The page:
While this may seem unnecessary, it can be beneficial in the long run: Imagine a new developer joining your team. Instead of slowly onboarding her by letting her discover what your software does, you have your Software Requirements Specification which she can read in an afternoon.
There’s a trade-off here: In a perfect world, with one developer working on one project his entire life, this wouldn’t be necessary — all information would reside in his head. Once you develop software in a team, however, exchanging information becomes more critical and at some stage things need to be put in writing.
Implementations and Traceability
Once your software is done and all Software Requirements are documented, how do you ensure you actually implemented all of them? You need a way to link your Software Requirements to implementations. This is called traceability.
In practice, you could link each Software Requirement to a GitHub Pull Request which implements it.
Based on your IEC 62304 software class (A, B or C; section 4.3 of the standard), you have to document your software architecture to varying degrees. Typically, this would include specifying the interfaces of your software but in the “worst case” of class C you’d have to document everything down to the methods of your classes.
Third-Party Libraries (SOUP)
If you’re developing software in the twenty-first century, you’re probably using third-party libraries. In the regulatory world, these are called SOUP (Software of Unknown Provenance). I don’t know why.
You have to list them, including their version number. Then, you have to document which requirements they shall fulfil and whether they actually do it.
This is arguably a lot of overhead but sometimes it makes sense to know why you chose a library two years ago.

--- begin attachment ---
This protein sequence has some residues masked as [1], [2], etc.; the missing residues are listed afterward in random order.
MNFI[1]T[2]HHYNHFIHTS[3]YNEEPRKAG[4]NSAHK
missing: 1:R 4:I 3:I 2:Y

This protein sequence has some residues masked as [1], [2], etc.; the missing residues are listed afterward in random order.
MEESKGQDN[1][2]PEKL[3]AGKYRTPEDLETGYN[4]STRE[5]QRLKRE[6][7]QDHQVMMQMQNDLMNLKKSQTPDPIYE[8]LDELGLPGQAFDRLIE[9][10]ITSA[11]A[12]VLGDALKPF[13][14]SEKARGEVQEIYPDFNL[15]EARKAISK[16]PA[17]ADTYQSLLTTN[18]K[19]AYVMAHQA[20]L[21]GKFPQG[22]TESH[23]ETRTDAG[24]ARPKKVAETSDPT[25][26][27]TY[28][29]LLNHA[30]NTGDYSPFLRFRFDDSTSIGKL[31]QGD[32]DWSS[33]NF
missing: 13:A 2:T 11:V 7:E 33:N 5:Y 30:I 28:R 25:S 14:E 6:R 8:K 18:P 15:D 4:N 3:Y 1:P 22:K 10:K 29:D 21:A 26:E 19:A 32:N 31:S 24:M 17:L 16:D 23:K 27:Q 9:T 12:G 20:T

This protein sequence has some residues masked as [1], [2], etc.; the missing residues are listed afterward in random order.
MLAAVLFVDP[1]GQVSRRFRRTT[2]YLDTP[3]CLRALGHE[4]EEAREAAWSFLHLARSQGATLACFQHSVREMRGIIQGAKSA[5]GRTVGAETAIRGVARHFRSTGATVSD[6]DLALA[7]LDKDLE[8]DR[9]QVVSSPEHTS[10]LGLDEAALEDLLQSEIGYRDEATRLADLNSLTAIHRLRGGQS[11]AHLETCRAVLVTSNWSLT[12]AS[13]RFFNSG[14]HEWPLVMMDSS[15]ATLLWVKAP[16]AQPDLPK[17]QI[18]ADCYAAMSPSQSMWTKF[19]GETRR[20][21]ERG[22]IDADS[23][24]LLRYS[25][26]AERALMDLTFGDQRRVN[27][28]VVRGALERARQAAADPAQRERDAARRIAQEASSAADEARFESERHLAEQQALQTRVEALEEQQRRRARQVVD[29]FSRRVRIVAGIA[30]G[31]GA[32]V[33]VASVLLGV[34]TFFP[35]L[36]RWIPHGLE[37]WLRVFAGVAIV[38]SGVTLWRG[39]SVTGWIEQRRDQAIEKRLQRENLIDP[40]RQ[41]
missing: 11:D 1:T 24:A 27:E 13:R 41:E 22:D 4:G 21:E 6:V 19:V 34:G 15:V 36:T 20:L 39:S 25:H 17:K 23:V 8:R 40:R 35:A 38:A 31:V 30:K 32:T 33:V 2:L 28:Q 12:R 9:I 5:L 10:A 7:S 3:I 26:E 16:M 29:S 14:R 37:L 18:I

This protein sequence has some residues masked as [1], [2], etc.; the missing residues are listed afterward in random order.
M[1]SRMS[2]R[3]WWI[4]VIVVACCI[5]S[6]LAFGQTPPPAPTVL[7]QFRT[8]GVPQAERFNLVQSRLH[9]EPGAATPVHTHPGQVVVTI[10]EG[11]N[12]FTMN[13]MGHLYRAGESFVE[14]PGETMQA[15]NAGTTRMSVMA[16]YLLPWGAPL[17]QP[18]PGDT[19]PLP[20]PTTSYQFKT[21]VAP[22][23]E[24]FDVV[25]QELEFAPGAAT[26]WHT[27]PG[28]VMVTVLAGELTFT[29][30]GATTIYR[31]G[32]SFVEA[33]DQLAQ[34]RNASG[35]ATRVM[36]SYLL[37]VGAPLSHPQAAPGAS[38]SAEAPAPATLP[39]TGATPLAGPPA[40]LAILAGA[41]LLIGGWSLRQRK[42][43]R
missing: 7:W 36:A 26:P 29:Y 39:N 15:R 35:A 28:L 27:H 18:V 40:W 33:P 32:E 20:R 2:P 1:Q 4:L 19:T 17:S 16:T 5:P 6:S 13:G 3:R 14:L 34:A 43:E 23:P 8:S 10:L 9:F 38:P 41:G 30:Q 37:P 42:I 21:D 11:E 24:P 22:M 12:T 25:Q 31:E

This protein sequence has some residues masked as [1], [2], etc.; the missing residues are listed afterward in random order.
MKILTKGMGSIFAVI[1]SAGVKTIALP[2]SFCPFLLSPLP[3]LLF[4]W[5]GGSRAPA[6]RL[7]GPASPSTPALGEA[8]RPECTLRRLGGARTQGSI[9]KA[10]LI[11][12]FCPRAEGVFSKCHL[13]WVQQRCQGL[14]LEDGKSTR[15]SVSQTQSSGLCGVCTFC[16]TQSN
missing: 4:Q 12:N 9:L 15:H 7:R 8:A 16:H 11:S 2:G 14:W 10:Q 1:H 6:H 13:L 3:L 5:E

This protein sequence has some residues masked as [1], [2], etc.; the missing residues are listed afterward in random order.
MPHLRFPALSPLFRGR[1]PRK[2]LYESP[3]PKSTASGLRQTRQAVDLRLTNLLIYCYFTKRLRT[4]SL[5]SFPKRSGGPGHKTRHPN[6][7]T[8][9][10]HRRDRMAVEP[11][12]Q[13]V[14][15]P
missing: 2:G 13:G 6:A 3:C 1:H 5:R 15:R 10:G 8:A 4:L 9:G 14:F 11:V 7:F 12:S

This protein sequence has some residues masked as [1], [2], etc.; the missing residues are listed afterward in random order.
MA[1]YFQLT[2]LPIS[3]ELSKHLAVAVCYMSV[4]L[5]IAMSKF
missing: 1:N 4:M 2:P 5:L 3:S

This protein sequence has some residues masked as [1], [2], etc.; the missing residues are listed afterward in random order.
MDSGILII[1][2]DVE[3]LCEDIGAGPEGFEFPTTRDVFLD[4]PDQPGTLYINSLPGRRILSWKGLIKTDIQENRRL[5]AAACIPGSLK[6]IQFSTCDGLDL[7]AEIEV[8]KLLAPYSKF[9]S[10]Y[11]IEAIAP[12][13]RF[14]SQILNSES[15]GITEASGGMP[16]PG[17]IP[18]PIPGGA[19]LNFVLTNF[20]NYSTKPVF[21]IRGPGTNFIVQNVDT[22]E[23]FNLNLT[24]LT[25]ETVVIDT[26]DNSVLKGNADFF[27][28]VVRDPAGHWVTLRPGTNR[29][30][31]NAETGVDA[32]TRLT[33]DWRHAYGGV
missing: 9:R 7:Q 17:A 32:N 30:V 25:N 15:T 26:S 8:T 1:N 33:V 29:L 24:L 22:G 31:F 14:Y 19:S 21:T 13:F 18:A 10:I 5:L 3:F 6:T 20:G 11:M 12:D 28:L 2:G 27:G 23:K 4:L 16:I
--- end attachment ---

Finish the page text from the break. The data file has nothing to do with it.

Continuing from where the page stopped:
All software needs to be tested. This doesn’t mean you need 100% test coverage — “testing” here is to be understood in a wider sense. We developers test software all the time, even without explicitly writing tests. Typically, we write some code, execute it and check whether its output matches our expectations.
The part of whether something matches our expectations is crucial. To be IEC 62304 — compliant, we need to document these things. First, which feature (Software Requirement) were we testing? Second, what did we expect? Third, what was the actual result?
How we do that is up to us — we could attach output of our automated test suite including unit and integration tests or screenshots of a QA person testing it manually. Also, traceability is important, again. We need to prove that all of our Software Requirements have been verified.
So by now you may be thinking, “This really sounds like waterfall development”. What is the waterfall model?
It’s attributed to Winston W. Royce. He had great ideas regarding software development and published his seminal paper on the topic. Unfortunately, it was widely misunderstood and nowadays, the abomination of the Waterfall Model of Software Development is wrongly attributed to him.
When people nowadays hear “Waterfall Development”, they think of a group of people sitting in a dimly lit room, smoking cigars and drawing UML diagrams. When done, the group disperses and the diagrams are handed out to developers. Their task is simple: Implement everything according to spec. And the spec must not be changed — by anyone! Ever!
History has shown that this is not a good way to develop software. Surely, Mr. Royce didn’t have this in mind when writing his paper. Have a look at the second page: